Monday, March 18, 2013

The Walking Dead...According to Freud

By Chiqui Raveloski

Sheriff Rick Grimes' state of mind and location upon waking up from his "coma" , in the hit show "The Walking Dead" can be interpreted in so many ways. There are no restrictions. Just pure thinking. I don't believe he woke up from a coma. He is still in a coma, just in a dream state. What we are seeing on television is the drama going on in his dream.

Zombies represents his insecurities, failures, and fears that are constantly coming back to life to engorge his  flesh and blood. Zombies are robbing him of the freedom to be the person he truly yearns to be. Each group of survivors represents the different stages and milestones of his life that he had accomplished, while others waiting for resolution.

Looking deeper, Sigmund Freud propose our personalities represent a "drama" inside our minds. "You" are a product of how opposing mental forces interact. For Freud, we are actors in the drama of our minds. Pushed by desire, pulled by conscience. Our personalities represent the power struggles going on deep within us.

Three main characters in Freud's "drama":
Id: Our impulses. An urge, impulse, or desire so strong that it just had to be satisfied. The id contains all of our most basic animal and primitive impulses that demand satisfaction.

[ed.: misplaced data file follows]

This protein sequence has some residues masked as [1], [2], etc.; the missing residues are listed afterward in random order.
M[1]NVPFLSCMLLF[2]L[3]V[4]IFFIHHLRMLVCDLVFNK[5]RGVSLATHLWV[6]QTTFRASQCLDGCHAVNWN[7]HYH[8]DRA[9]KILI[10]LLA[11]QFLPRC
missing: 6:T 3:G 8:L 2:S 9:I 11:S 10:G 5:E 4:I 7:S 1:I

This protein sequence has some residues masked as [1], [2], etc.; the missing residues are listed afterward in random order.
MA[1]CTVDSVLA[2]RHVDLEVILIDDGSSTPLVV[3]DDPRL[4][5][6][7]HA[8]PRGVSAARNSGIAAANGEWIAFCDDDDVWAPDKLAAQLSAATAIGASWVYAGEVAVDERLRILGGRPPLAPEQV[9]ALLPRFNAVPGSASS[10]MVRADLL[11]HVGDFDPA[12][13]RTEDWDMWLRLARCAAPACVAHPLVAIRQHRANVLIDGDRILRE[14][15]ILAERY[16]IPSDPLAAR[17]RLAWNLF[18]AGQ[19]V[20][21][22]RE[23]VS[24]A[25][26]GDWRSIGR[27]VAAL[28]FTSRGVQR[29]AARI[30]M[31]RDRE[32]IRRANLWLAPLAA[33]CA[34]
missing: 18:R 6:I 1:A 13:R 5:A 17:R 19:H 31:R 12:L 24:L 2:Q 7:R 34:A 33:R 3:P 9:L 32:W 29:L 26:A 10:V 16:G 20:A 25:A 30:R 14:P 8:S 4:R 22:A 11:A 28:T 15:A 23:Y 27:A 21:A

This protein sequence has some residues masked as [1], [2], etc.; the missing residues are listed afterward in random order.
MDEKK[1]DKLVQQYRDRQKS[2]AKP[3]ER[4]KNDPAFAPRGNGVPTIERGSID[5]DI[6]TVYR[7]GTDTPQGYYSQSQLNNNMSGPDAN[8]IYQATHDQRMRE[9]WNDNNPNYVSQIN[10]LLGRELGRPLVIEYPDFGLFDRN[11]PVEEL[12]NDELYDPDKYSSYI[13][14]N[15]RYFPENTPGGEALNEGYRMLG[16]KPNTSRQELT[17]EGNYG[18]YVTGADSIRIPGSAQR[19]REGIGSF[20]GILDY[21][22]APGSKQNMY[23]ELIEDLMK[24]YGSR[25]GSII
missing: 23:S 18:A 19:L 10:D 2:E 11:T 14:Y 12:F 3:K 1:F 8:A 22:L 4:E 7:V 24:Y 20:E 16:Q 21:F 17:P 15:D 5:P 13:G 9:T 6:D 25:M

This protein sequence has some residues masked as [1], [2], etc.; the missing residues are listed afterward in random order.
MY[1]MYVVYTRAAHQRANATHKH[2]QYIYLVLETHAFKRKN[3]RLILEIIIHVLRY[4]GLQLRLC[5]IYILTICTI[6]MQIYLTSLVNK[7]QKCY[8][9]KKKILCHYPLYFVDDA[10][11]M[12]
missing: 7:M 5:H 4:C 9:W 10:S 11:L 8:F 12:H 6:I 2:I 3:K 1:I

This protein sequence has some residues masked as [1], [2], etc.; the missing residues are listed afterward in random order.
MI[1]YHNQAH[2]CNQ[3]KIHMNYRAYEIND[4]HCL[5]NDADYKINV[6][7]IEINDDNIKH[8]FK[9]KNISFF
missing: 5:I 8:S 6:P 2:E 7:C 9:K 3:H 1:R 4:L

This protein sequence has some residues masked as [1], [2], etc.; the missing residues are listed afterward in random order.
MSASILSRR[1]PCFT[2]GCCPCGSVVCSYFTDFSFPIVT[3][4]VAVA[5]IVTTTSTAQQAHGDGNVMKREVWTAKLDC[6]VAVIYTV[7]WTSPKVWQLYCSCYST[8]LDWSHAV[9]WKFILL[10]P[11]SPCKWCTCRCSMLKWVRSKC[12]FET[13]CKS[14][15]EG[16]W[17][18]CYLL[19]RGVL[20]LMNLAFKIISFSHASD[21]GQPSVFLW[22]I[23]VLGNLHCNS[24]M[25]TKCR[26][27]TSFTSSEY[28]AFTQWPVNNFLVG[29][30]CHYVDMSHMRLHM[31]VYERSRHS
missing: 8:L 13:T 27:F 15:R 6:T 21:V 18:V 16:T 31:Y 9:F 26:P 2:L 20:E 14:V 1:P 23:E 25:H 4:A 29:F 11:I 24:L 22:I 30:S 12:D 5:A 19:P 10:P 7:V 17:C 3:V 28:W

Ego: Negotiates with the id, pleases the superego. Mediates between the id's demands and the external world around us — reality.
Superego: Keeps us on the straight and narrow. Superego is your conscience. It expects your ego to be strong and effective in its struggles against the id's force.

So, how does this all relate to The Walking Dead? With Rick Grimes as a central character, the following group/classification of major characters represent the "drama" inside Rick's dream. Let's group the characters according to Freud's classification.

The Governor- sinister motives and harbors many dark secrets
Merle - An extremely racist man, lived with a neglectful father and acted out against society,
Zombies - bite, infect..

Andrea - a former civil rights attorney. Andrea is intelligent, cautious.
Daryl - a faithful follower of Rick and Rick's right-hand man
Maggie - has held a strong sense of faith throughout the years
Glenn - keenly aware of the extreme danger of his missions on behalf of the group, but because of his youth is willing to take the risks.
Beth - sinks into a deep depression, contemplated suicide, but changed her mind. Beth becomes a more confident and useful member of the group

Carl - worships his father, and is frequently confronted with the realities of the harsh new world. He gradually begins to mature in his actions and thoughts.
Lori - Compassionate and empathetic, emotional center of the group.
Michone -  katana-wielding survivor accompanied by two walkers that are chained to her side-by-side with their arms and lower jaws cut off (to prevent their attacking her or anyone else
Hershel - a religious man, clinging desperately to the old-world values in order to preserve his sanity.

So, if we do apply Freud's proposal to what The Walking Dead is really all about,  do you think this analysis make sense?

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